PASADENA — The proposed restoration of the historic Colorado Street bridge is in jeopardy after the Federal Highway Administration refused to release $12.6 million for the $27.4-million project. The rehabilitation, planned for 10 years, was to begin in January. On Nov. 20, the Board of Directors approved a construction contract with Kiewit Pacific Co. to revamp the 77-year-old bridge spanning the Arroyo Seco.
Highway Administrator Bruce Cannon told the city Nov. 21 that the project needed more study. Cannon's rejection letter said federal officials were concerned that only two companies bid on the project, that the cost is 34% higher than estimated and that Kiewit has not met affirmative action goals.
"We are on the verge of potentially losing this project, even though it's couched in the language of taking another look at it," City Manager Philip Hawkey said Tuesday.
The bad news prompted the Board of Directors on Tuesday to approve a lobbying effort to free the money.
"There's something missing here with our city and it has to do with our ability to pursue our point of view with Sacramento and Washington," Director William Paparian said at Tuesday's Board of Directors meeting. "We've been sprayed on with malathion, we've had a parole office put in our city and now this."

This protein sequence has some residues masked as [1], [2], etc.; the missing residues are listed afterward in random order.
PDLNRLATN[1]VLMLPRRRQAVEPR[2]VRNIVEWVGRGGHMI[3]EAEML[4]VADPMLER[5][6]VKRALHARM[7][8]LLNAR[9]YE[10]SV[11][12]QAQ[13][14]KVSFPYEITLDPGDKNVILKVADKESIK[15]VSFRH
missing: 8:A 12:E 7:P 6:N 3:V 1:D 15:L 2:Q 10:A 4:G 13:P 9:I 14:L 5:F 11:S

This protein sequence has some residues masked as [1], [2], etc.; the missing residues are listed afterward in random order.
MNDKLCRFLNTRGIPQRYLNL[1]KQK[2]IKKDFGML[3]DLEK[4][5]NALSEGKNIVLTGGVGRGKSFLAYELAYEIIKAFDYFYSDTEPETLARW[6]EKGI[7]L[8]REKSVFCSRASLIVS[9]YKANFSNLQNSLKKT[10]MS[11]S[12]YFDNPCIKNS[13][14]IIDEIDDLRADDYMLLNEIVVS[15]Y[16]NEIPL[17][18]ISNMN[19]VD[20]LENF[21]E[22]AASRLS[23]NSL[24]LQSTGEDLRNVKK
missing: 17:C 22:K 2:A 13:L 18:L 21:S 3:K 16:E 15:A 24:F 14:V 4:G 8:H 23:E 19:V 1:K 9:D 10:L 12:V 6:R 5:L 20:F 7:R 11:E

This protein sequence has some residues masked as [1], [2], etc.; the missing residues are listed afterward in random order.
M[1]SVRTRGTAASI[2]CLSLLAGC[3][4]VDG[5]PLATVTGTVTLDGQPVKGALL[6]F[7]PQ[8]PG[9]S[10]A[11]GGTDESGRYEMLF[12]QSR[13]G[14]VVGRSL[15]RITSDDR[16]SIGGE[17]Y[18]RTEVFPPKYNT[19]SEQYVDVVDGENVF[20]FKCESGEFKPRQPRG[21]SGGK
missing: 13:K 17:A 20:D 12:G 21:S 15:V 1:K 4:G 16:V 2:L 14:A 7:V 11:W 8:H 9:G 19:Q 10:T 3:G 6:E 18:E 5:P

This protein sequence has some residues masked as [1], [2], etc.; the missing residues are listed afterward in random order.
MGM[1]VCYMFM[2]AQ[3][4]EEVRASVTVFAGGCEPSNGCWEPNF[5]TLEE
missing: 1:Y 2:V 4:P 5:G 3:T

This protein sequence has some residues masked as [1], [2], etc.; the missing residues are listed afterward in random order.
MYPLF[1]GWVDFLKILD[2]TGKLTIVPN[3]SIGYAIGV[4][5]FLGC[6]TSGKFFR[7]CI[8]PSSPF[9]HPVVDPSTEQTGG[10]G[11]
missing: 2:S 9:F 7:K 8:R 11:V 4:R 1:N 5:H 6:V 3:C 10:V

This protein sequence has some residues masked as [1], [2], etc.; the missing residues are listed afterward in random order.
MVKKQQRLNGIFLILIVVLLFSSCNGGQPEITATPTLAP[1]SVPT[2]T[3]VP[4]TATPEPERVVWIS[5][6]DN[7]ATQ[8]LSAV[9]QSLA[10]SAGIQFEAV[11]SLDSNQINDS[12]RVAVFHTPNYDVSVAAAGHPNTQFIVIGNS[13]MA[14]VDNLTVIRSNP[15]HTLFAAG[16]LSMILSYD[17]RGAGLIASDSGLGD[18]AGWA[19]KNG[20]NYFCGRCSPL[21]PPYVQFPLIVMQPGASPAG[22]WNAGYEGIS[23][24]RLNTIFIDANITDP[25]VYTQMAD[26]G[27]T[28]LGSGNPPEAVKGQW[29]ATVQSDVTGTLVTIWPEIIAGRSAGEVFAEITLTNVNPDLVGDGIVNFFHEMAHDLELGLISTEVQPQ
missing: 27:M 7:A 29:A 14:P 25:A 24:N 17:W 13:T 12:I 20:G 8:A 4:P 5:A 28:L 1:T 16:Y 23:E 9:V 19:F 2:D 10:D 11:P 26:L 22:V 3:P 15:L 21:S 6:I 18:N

Federal officials were also concerned that other street projects in Pasadena may not be completed because of the $7.4 million in city money slated for the Colorado Street bridge, Cannon said.
And they objected because the project does not meet standards set after the October, 1989, San Francisco earthquake. The new standards require roads and bridges to survive a major earthquake undamaged.
The $6.8 million in seismic work planned for the Colorado Street bridge will ensure only that the structure will not collapse, said Cynthia Kurtz, Pasadena's acting director of public works.
Kurtz said the study suggested by federal officials would cost $500,000 and delay the project up to 18 months.
No federal money is available for the study, she said.
Federal officials said none of the concerns alone is enough to stop the project, but together they are, Kurtz said.
Kiewit has agreed to wait until mid-January to see if the city can persuade federal officials to release the money, she said.
The city engineer's 1988 estimate of $15.8 million grew to $20.4 million when engineering consultants De Leuw Cather & Co. completed design drawings.
In July, Kiewit's low bid came in at $24.3 million, not including contingency costs, bringing the total to $27.4 million.
Both cost increases were attributed to the unique manual concrete restoration work needed. To meet the increases, the city got more money from the county, raised its contribution and cut other expenses.
The structure was the highest concrete bridge in the world when it opened in 1913. But, with the Foothill Freeway, it is no longer an essential part of the area's road system.
Slated to be demolished in 1951, it was saved after an outpouring of community interest.
Director Kathryn Nack said the bridge has been called "Pasadena's Notre Dame" and added, "it would be almost criminal if we dropped the project."